A Danish newspaper Politiken wrote in an editorial on December 31. 2019, that Capitalism should be saved from itself. The paper asks if Karl Marx was right. Their answer is NO, but they do state that Capitalism is in a crisis and should be reformed.
I totally agree. But solutions put forward by the paper is very meager. I believe the solution to this reform is quite straightforward.
The first point of attack is to find our way back to the modern form of Capitalism, defined in the 1930’s to 50’s by the British economist John Maynard Keynes in his ”The General Theory of Employment, Interest and Money” from 1953. Traditional Capitalism focuses on supply, especially increasing the supply of jobs as a means to create economic growth. But any person capable of independent thought will come to realise that the effects of increasing the supply of jobs will be limited by especially two factors: The supply of qualified workforce (the demand for jobs) and consumption of products. An increased supply of jobs will not automatically result in increased growth, because workforce and spending power will always be limiting, especially if an economy that suffers from macro-economic imbalances.
Keynes turned the bucket back the right way: if an economy suffers from imbalances or downright recession, there is only one factor that can put this right. Public investments in fighting the imbalances must be used to kickstart the economy, especially in fighting unemployment, combined with fiscal and financial policies tailored at preventing the economy from overheating again. The Keynesian form of Capitalism proved its worth by helping the USA to rebuild its economy after the Great Depression. Keynes was also the driving force behind the IMF and The World Bank. Regretfully these institutions have reverted back to traditional Capitalism.
Links to info on the Keynesian form of Capitalism: source and source.
Tradional Capitalism died in the 1920’s and 30’s by an unpremeditated suicide, being the cause of the Great Depression, one of the greatest economic and social disaster in 200 years: Traditional Capitalism states that prolonged recession is impossible because the market mechanisms will solve the problems automatically by lowering salaries and prices. It didn’t happen – the recession was indeed very prolonged – because the theory is wrong. The corpse of traditional Capitalism was buried in plain view. But regretfully it was resurrected by neo-liberalism even though it is still smelling rotten – it has been the cause for several economic crises, including the one that started in 2007/8. It is also the cause for the monstrous socio-economic inequality in the world.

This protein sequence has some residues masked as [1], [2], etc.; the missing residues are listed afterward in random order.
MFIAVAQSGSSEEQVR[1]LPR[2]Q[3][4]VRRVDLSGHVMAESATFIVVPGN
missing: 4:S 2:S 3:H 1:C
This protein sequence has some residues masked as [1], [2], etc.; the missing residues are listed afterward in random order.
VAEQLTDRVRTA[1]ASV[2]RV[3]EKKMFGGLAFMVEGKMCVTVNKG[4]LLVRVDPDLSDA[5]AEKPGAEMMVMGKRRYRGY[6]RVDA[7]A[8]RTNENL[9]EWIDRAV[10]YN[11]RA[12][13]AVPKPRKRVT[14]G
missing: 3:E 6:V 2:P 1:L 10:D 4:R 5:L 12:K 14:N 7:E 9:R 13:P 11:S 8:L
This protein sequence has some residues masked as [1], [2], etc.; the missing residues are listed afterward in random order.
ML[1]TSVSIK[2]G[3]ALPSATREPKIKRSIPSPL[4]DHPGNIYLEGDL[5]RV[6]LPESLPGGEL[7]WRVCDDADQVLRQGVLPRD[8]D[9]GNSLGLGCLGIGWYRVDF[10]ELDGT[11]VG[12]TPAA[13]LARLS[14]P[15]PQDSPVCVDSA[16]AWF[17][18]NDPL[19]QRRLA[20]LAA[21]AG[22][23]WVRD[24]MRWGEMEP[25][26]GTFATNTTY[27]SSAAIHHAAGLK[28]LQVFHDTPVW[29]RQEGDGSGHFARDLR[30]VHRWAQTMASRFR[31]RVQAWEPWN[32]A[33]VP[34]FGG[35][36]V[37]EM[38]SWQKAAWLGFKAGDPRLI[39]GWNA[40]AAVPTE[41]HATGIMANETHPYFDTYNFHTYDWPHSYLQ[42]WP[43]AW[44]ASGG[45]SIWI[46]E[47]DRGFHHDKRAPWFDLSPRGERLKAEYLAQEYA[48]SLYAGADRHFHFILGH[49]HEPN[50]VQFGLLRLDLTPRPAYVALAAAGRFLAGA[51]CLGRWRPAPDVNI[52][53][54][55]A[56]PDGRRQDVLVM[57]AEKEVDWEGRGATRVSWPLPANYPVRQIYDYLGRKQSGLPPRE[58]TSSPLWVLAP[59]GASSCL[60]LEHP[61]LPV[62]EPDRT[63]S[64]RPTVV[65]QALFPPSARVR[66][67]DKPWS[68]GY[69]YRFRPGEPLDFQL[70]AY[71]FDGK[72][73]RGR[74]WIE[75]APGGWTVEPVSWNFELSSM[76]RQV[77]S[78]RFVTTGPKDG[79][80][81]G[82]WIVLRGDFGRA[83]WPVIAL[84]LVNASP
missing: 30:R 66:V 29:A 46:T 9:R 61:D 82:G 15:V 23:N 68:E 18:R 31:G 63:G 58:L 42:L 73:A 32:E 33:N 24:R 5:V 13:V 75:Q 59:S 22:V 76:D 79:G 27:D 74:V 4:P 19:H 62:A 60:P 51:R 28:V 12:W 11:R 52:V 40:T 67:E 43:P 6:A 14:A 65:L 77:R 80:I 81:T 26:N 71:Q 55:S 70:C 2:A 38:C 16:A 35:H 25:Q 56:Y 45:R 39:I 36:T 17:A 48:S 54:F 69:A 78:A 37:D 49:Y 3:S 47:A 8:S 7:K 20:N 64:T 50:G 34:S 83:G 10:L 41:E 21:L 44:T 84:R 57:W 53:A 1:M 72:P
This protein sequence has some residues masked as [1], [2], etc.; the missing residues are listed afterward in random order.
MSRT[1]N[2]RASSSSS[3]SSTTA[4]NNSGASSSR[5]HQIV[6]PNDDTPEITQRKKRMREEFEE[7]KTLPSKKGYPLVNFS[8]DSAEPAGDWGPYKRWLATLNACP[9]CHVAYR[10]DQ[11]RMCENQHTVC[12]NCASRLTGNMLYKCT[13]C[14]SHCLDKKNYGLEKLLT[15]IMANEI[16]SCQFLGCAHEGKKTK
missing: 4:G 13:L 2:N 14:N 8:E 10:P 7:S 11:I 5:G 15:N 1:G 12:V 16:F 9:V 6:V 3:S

Why does traditional Capitalism cause recurring crises every 10 to 20 years? The answer lies in the dominance of the speculative economy The turnover of workfree profits supersedes the value of aggregate demand. A crisis typically results from workfree profits ruining the balance between the burden of debt in real estate and the actual market value, brought about by land- and property speculation and currency speculation. The buying power decreases and people lose their home and their job, an downward spiral. We saw exactly that in the 1920’s and again in the years following 2007, in both Europe and the USA.
The next point of attack is therefore self-evident: We need to undermine the dominance of the speculative economy, so that these debt-based imbalances cannot occur. The solution is in essence simple though not necessarily simple to implement: a tax on the capital gains obtained by land ownership and land speculation. These capital gains are workfree, and obtained either by owning land or especially by forcing future property owners to pay a great part of these capital gains to mortgage lenders, every time a given property is traded. This leads to an extreme accumulation of revenue in financial institutions. It is this accumulation of workfree wealth that constitute the foundation for the imbalances between debt and market value.
Taxing the workfree capital gains on land ownership must be implemented as a Land Value Tax. It should be implemented gradually over 20-30 years, starting with a revenue sufficient to prevent future increases in capital gains for a given property. In the coming years the revenue should increase gradually until the entire capitalized value of a given property has been revoked. After the full implementation the tax will work as a rental value of a given property. This means that when that property is traded it is only the house and other manmade improvements and not the land, that is sold. The new owner simply takes over payment of the Land Value Rent. The building and the other improvements are not taxed.
This Land Value Tax should gradually replace all other forms of taxation. The principle is simple: Instead of taxing the economic processes creating aggregate wealth we should tax the foundation of these economic processes. Creating aggregate wealth improves conditions for economic activities, leading the a capitalization of the land on which these activities takes place. This increased land value is a result of the developing society and should therefore NOT be owned privately, but should be used as the only source of public expenditure and in the long run as a citizens salary.
This societal model has its origin in Adam Smith (source), the father of modern economics. It was thoroughly formulated by Henry George (source) and is supported by several present economists, including Joseph Stiglitz (source).
Read much more detail in my book.